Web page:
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Re: [css3-images] What does image-resolution apply to?

From: Brad Kemper <brad.kemper@gmail.com>
Date: Tue, 24 May 2011 19:48:09 -0700
Cc: "Tab Atkins Jr." <jackalmage@gmail.com>, www-style list <www-style@w3.org>
Message-Id: <0CC3058F-1B78-4B7D-9054-D363B3565A73@gmail.com>
To: MURAKAMI Shinyu <murakami@antenna.co.jp>

On May 24, 2011, at 7:36 PM, MURAKAMI Shinyu wrote:

> "Tab Atkins Jr." <jackalmage@gmail.com> wrote on 2011/05/24 8:19:56
>> We have an issue in the Image Values spec about precisely what the
>> image-resolution property applies to.  There are two possibilities:
>> 1) image-resolution only applies to replaced elements, and only
>> affects their content.
>> 2) image-resolution applies to all elements, and affects all images
>> used on them: content images, background images, etc.
>> You can use the image() function to change the resolution of images
>> used in CSS properties, so we don't actually lose any power if we go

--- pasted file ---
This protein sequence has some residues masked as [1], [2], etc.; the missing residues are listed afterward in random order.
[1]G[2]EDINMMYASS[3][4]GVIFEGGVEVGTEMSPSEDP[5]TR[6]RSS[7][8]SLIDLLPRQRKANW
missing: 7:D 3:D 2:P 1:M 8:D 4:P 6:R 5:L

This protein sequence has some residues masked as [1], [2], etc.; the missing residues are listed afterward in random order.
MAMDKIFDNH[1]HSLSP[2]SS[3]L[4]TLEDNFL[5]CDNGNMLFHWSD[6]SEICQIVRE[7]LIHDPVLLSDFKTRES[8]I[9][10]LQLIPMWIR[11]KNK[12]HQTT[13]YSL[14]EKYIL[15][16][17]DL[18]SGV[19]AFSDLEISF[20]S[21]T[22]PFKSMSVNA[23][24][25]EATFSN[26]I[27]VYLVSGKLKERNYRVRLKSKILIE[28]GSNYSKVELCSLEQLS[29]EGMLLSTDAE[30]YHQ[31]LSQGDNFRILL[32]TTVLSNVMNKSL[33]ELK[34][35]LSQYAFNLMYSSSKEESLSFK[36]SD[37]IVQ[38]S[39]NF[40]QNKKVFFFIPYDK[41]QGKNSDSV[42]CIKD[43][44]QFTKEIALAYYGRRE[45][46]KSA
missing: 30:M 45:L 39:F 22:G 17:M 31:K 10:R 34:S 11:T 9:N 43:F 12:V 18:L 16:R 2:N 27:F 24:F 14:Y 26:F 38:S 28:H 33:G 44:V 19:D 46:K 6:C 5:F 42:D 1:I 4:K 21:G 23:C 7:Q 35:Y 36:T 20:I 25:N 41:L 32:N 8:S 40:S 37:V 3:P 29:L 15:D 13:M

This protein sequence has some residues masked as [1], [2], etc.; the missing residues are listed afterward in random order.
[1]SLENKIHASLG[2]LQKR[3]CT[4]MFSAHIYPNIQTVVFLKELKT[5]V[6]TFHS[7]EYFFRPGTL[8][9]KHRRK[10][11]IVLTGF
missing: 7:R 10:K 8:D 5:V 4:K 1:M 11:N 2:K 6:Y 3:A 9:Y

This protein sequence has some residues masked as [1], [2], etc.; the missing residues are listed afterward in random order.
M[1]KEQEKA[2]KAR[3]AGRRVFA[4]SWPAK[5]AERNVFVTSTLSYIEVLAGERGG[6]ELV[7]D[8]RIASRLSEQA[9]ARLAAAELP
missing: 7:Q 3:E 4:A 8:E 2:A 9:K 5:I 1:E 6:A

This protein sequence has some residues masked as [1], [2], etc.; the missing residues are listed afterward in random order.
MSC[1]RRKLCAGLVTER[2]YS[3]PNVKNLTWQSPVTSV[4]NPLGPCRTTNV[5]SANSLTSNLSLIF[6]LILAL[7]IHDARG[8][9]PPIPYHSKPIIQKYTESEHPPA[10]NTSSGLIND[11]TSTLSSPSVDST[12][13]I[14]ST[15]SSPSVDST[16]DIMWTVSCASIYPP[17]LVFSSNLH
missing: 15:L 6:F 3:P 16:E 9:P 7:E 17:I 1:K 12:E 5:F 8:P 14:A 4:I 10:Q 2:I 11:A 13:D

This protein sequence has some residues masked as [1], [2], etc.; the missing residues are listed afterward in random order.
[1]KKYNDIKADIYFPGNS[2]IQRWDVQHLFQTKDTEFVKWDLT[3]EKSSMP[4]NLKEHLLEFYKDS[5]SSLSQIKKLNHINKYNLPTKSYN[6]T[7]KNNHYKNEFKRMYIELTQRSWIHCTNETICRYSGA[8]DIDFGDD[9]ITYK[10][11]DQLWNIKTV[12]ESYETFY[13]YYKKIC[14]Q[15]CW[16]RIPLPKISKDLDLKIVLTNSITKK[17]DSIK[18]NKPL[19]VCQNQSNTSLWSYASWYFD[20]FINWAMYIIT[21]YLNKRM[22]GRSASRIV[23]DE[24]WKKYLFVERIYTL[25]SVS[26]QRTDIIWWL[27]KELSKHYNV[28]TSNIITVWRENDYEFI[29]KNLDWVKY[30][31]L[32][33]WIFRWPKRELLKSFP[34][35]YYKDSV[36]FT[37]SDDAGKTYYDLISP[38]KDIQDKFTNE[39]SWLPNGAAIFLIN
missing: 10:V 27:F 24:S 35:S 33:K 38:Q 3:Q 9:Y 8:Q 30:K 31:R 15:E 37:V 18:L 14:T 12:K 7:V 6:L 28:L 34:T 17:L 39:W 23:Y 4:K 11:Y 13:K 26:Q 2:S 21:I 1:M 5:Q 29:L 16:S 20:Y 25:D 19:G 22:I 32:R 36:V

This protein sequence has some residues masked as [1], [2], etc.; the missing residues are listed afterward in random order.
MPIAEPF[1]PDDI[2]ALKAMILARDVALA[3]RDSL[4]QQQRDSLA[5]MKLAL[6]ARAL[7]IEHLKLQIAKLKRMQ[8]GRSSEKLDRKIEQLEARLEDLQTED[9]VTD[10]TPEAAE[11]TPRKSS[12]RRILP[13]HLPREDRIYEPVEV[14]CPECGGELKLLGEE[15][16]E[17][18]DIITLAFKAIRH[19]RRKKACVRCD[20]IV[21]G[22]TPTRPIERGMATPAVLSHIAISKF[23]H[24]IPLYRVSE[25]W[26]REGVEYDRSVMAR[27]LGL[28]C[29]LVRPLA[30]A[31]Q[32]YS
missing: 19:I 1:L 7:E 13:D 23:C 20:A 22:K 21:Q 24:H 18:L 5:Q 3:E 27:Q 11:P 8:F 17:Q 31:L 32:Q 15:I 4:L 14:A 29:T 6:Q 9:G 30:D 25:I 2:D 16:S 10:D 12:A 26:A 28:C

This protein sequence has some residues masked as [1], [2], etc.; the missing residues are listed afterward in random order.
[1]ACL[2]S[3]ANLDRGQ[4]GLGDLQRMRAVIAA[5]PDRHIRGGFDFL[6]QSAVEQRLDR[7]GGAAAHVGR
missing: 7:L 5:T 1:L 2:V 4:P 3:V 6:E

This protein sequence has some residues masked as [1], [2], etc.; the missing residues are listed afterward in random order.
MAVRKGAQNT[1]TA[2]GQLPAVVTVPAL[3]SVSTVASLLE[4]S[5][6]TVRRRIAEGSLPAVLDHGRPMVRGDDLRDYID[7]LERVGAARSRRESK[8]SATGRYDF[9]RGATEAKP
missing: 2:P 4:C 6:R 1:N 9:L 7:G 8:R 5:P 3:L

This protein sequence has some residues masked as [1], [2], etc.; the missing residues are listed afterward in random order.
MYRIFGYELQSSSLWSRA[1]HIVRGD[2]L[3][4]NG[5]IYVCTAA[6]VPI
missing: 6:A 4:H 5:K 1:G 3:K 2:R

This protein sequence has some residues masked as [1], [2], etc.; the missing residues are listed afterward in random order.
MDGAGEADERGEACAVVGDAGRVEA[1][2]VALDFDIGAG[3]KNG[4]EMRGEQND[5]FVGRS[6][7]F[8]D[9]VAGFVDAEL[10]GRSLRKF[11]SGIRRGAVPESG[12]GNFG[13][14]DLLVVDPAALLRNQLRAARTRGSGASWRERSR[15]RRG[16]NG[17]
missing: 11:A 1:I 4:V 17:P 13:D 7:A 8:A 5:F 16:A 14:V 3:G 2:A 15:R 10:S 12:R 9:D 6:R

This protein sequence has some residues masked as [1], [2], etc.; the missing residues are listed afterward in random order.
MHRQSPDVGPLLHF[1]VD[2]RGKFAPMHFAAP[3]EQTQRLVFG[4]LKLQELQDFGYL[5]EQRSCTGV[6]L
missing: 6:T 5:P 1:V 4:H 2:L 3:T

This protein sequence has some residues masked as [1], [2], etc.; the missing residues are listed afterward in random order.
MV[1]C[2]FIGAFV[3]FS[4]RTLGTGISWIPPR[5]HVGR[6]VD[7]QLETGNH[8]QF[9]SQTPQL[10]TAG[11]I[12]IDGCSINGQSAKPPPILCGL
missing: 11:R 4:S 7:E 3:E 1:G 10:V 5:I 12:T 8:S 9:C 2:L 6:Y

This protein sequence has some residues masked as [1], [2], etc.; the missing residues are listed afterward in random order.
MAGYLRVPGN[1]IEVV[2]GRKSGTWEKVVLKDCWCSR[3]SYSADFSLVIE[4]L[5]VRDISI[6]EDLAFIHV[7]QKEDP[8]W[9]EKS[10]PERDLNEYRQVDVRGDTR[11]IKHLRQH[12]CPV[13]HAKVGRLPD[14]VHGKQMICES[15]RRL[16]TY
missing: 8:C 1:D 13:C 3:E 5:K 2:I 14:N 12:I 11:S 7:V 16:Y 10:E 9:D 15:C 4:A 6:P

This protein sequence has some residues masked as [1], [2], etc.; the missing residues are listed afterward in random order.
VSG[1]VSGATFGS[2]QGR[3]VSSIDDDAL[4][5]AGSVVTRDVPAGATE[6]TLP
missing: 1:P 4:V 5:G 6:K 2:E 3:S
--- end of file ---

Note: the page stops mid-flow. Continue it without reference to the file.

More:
>> with #1.
>> As far as I know, this property is currently only implemented by
>> Prince and Antenna House's formatter.  I don't have either of these to
>> test, and the docs for both are pretty bad, at least for this
>> property, so I can't tell what they actually do.  I'd be fine with
>> just speccing whatever behavior they have, if someone would tell me
>> what it is.
>> ~TJ
> Antenna House Formatter has -ah-image-resolution and -ah-background-image-resolution 
> properties based on a draft of CSS3 GCPM.
> The -ah-background-image-resolution is for background images and 
> the -ah-image-resolution is for the rest -- replaced elements, images 
> specified by the 'content' property, list-style-image, etc.
> We have not implemented the image() function yet, but if we can use 
> the image() function to change the resolution of images used in CSS properties,
> the image-resolution property can apply to all (including background) as
> default resolution (authors can change using the image() function).
> So the #2 option seems good for me.

So it seems there is an advantage to using 'image-resolution': the value is inherited, so that you could set it once on, say, the body, and you don't have to set it again unless you want to override it on individual images (which you can then do via image() if you want).
Received on Wednesday, 25 May 2011 02:48:39 UTC

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